Before continuing with Galtung’s model analysis, it is necessary to highlight the differences between symmetric and asymmetric conflicts. When A and B have a relatively similar or equal position and they enter into a conflict due to diverging interests; we are talking about a symmetrical conflict. When in the relationship between A and B one of the parties has a clearly superior standing compared to the other (i.e. a clear situation of inequality between the two sides); we are referring to asymmetric conflict. This type of conflict occurs between the majority and a minority, between a government and a rebel group, between an employer and his employees, or between a master and his servants (“Transforming Civil Conflicts”, The Network University. The University of Amsterdam, June 2000).

A conflict in Galtung’s view = attitude + behavior + contradiction, where contradiction (C) is the root of the conflict, and attitude (A) and behavior (B) are meta-conflicts after (C). CAB is a possible example of a conflict sequence starting objectively with an attitude of inner life that is expressed externally through violent or not verbal and / or physical behavior. This definition helps us to talk about the CAB as a guiding conflict theory, as a dynamic phase of the conflict, or as an approach to solutions (Galtung, 2007, 22).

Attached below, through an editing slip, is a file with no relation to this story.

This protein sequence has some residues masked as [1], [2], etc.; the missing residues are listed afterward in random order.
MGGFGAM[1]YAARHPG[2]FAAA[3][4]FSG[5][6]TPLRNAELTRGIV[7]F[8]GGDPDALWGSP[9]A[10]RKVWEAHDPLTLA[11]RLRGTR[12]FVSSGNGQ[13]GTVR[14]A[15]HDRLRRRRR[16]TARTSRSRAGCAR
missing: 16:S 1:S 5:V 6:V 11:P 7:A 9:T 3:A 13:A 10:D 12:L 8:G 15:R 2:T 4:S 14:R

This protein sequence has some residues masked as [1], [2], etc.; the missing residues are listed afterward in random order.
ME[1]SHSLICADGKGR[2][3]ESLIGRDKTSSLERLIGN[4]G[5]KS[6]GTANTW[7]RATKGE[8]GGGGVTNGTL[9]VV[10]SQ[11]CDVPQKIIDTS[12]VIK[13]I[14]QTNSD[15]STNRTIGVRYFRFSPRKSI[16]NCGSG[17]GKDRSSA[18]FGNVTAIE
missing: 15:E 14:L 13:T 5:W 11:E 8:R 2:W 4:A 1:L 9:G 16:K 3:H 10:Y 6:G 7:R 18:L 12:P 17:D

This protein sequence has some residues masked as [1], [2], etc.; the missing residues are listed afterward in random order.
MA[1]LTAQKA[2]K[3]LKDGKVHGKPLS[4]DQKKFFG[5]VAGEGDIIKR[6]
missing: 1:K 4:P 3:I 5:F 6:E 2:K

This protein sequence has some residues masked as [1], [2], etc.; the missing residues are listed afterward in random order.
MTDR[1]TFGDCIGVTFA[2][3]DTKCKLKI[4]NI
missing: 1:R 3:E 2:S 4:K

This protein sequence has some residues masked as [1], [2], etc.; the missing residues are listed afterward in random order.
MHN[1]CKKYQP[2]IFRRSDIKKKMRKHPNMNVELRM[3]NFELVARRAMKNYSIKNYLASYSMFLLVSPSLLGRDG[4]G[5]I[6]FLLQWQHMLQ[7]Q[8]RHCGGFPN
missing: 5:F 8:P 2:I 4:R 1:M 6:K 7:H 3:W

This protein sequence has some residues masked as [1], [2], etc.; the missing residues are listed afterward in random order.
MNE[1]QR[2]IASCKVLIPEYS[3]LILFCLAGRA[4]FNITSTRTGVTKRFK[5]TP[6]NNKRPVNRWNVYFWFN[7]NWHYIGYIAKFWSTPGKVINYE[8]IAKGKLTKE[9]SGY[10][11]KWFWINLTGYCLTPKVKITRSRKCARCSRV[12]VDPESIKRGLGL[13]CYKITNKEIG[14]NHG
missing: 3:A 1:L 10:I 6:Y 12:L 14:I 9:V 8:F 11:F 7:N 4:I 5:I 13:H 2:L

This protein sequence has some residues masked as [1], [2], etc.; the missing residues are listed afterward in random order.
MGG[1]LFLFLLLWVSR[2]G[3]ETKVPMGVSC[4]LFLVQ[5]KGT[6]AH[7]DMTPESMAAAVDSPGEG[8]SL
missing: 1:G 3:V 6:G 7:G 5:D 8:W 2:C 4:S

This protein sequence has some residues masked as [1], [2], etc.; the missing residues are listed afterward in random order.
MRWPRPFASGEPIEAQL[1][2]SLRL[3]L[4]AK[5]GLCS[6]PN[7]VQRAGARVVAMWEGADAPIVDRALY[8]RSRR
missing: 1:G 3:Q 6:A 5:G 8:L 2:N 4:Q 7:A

The contradiction here in this conflict is inequality and dispute over political rights and resources. The Naxalites get most help from Dalits and Adivasis. Together they sum for one fourth of India’s population; a large portion of them live in rural India. Their bases for supporting the insurgency includes unemployment, new timberland provisions with confinement for their jobs, cultural degradation, feeble access to social education, confined and constrained access to regular assets, social abominations, relocation, political underestimation and suppression of rebellions. The affected areas have rich mineral resources but the inapproachability and negligence of the government is another which has kept the insurgency alive.

The demands of the insurgents are not of succession rather they demand their democratic rights. They want the government to implement improvements in the farming sector, give accommodations and full authority to the farmers, and abandon all private finances taken by the agricultural community to stop suicides by farmers, prepare a lasting and unified plan for tackling the scarcity situation and to be given equal opportunities, jobs, education, acceptance from the upper caste people.